Wines to Drink Alone

1955:  A woman in a matching dress and bolero proposes a toast.  (Photo by Chaloner Woods/Getty Images)
1955: A woman in a matching dress and bolero proposes a toast. (Photo by Chaloner Woods/Getty Images)


My "George Winston" Pandora station quietly plays piano in the living room. The orange blossom aroma-therapy candle wafts soft fragrances through the house. The cats snuggle next to each other on the couch. The dog is asleep on her bed. I sit in a comfortable, living-room chair, computer on my lap, writing, wine glass on the table next to me.

My family is gone.

And I am so happy.

Moms aren't really supposed to say those kinds of things, but it's true. I treasure the times I'm alone in my house, and my family has been away for almost a week, skiing at Snowbird, Utah.

Here are the highlights:

  • The kitchen sink holds just one teacup and a spoon.
  • The living room is clean and has been for days.
  • The food in the refrigerator hasn't been touched.
  • The dishwasher "Clean" light is on.
  • The TV is off.
  • No kid socks sit on the dining room table, living room floor or stairs.
  • The only things in the dirty laundry basket belong to me.

Since I have been a mom for most of my adult life, I secretly study my friends and family who don't have kids, and now and then, I get to dip my toe into their lives. Everything stays exactly where you put it, with nothing added. The life is so sophisticated, so mature so glamorous.

When my family is gone, it feels a lot like the day after we turn our clocks back each fall. I feel like I'm ahead of everything. I get up early, work out joyfully, eat healthy breakfasts, and arrive early to meetings ... I feel like I'm on some kind of productivity drug.

The wine I choose when my family is away deserves great contemplation; I have serious time to deeply consider which wine to pull out for myself.

In fact, maybe this is the sommelier in me, but I truly don't understand the saying, "Never drink alone." Isn't that the best time to drink? How amazing to calmly enjoy a glass of wine without any responsibilities, just savoring the quiet and taste with your feet up.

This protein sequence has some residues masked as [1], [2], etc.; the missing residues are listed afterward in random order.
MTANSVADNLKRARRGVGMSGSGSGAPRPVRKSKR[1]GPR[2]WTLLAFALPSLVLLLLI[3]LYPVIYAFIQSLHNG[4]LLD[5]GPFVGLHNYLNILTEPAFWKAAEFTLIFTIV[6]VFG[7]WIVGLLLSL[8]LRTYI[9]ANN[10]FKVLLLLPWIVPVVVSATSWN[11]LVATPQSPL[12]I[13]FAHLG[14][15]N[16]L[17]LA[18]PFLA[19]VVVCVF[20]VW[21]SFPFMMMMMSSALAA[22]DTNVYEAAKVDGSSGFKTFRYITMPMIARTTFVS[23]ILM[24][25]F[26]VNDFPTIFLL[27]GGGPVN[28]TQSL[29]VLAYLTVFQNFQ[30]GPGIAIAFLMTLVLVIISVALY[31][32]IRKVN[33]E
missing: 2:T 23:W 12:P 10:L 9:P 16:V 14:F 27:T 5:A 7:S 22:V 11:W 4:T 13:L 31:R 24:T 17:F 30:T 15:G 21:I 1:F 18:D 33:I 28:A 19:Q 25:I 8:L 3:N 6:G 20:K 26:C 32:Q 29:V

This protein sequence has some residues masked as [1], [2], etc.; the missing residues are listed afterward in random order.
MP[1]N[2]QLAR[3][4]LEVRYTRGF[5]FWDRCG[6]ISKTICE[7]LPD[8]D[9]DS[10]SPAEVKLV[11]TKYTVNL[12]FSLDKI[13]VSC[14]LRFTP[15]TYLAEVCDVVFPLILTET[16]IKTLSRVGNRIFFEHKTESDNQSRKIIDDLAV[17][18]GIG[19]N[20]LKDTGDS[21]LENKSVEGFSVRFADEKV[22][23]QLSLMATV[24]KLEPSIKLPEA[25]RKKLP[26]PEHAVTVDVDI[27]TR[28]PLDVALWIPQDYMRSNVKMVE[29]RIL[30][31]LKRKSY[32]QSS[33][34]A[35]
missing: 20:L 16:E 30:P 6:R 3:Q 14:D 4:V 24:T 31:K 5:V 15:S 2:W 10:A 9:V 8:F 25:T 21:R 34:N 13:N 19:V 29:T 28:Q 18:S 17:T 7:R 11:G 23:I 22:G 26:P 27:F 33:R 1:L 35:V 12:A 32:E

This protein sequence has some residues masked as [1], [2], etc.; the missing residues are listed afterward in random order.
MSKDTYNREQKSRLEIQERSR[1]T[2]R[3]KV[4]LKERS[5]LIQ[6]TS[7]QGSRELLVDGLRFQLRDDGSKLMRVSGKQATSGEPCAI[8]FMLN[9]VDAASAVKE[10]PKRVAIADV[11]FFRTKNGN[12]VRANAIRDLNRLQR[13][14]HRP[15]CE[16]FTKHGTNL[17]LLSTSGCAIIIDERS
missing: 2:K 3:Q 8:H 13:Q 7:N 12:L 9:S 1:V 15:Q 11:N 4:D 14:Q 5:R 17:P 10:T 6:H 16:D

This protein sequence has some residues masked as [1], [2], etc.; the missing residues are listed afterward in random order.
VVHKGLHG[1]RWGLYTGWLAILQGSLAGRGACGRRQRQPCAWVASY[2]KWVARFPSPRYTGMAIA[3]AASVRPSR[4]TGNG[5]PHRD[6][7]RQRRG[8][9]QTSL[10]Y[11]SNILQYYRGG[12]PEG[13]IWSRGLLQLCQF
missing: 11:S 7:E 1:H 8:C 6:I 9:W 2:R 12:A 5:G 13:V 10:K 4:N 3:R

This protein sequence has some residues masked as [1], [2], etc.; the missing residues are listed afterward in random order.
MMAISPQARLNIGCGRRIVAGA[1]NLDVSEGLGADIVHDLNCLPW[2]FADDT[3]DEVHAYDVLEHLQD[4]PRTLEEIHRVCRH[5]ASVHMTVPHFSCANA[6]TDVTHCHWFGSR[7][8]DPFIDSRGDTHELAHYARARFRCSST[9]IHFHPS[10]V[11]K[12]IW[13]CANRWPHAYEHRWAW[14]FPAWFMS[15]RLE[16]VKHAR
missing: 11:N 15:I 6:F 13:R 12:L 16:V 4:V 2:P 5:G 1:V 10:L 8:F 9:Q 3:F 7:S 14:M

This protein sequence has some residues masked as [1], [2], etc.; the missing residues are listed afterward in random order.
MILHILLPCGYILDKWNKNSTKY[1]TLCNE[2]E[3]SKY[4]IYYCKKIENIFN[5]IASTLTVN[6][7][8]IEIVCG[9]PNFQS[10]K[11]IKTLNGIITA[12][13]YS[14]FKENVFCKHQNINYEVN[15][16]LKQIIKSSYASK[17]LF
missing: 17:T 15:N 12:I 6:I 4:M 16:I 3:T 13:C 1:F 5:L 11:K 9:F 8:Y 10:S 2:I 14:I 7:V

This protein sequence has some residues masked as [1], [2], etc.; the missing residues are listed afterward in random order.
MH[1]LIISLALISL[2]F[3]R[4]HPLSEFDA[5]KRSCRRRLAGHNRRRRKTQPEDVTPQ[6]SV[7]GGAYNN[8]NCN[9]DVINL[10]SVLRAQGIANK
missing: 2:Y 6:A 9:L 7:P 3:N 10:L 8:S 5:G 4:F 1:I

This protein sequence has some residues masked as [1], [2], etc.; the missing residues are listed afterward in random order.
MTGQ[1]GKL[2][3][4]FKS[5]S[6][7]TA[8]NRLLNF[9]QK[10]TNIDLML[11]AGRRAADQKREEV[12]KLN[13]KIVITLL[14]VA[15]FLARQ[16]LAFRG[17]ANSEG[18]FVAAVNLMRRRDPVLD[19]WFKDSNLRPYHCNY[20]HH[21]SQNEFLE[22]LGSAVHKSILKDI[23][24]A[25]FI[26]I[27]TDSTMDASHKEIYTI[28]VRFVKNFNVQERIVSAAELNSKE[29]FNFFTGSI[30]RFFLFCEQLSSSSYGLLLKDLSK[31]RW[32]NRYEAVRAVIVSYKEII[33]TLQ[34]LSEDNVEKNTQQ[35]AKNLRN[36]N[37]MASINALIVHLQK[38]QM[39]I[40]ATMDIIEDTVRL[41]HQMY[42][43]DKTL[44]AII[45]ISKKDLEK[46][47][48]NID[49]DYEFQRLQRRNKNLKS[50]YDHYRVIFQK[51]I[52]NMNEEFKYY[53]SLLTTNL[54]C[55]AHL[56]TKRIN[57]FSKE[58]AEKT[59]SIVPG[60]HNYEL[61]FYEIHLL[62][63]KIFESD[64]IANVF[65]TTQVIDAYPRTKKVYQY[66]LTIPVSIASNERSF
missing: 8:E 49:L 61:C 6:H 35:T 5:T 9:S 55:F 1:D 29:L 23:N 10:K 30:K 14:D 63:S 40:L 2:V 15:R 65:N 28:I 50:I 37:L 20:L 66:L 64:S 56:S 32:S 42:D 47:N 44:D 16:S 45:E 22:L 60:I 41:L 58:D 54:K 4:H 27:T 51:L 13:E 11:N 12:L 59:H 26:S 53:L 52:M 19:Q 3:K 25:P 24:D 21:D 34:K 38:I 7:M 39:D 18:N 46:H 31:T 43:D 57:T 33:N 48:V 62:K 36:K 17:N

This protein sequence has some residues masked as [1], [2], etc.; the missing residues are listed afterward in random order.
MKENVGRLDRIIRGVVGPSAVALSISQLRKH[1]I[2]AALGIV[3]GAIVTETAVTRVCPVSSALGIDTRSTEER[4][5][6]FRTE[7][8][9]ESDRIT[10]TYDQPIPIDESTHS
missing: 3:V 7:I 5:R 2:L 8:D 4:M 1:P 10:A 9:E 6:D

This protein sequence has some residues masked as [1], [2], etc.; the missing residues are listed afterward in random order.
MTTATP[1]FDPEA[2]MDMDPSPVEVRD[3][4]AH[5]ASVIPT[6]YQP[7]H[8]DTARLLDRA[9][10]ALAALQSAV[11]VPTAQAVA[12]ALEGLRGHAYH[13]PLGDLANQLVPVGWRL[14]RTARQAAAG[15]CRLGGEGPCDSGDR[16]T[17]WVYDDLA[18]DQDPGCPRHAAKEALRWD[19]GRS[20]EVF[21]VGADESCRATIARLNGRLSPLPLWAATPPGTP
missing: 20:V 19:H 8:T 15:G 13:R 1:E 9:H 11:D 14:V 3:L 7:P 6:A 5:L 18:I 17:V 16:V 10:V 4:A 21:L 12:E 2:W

The wines I choose to drink when I'm alone are often from the Rhône region--the Perrin Family makes some beautiful ones. Why Rhône?

It is a world of complexity in one region.

First, it is divided into two separate sub-regions: Northern Rhône and Southern Rhône.

Northern Rhône grapes are super simple to understand: Syrah for reds and Marsanne, Roussanne, and Viognier (pronounced vee-ohn-yeah) for whites.

The most famous appellation for wine here is Côte Rôtie, which means roasted slope. Their reds are made from Syrah, often with a bit of Viognier (yes, a white) added to both soften the bigness of the Syrah and layer in fruity and floral aromatics.

Côte Rôtie whites are a blend of Marsanne and Roussanne, which makes a wine that is way more interesting than any plain ol' Chardonnay or Pinot Grigio. They are deep and soulful, with some rich, rustic notes that add dimension. Perfect parings for the George Winston radio station on Pandora.

Southern Rhône allows growers to plant 23 different grapes in their region, with Grenache Noir (for reds) and Grenache Blanc (for whites) taking up most of the acreage.

Southern Rhône has quite a few famous appellations:

  • Châteauneuf-du-Pape (pronounced sha-toh-neuf-deu-pahp) - offers mostly reds that are made of 2/3rds Grenache Noir. This area is known for its unusual soil, made up of grapefruit-sized stones called "galets."
  • Côtes du Rhône - offers mostly reds made primarily from Grenache Noir. I look for wines from this area when I want great taste without shelling out big money.
  • Tavel - offers dry rosés made from Grenache Noir and a grape called Cinsault (pronounced sahn-soh)

These wines are great with or without a meal, or popcorn, or chips and hummus, or whatever you're eating when you don't have to make dinner for the crew.

I finish my glass of Côtes du Rhône. Almost in a trance, I walk to the china hutch pull out a snifter, wash it carefully and pour a couple ounces of Amaretto into it.

A snifter??!

My sophisticated, mature, glamorous time alone isn't having the effect I envisioned. I am becoming my father. Next I'll be puffing on a pipe and tying flies.

The family better get home before I start growing hair in my ears.

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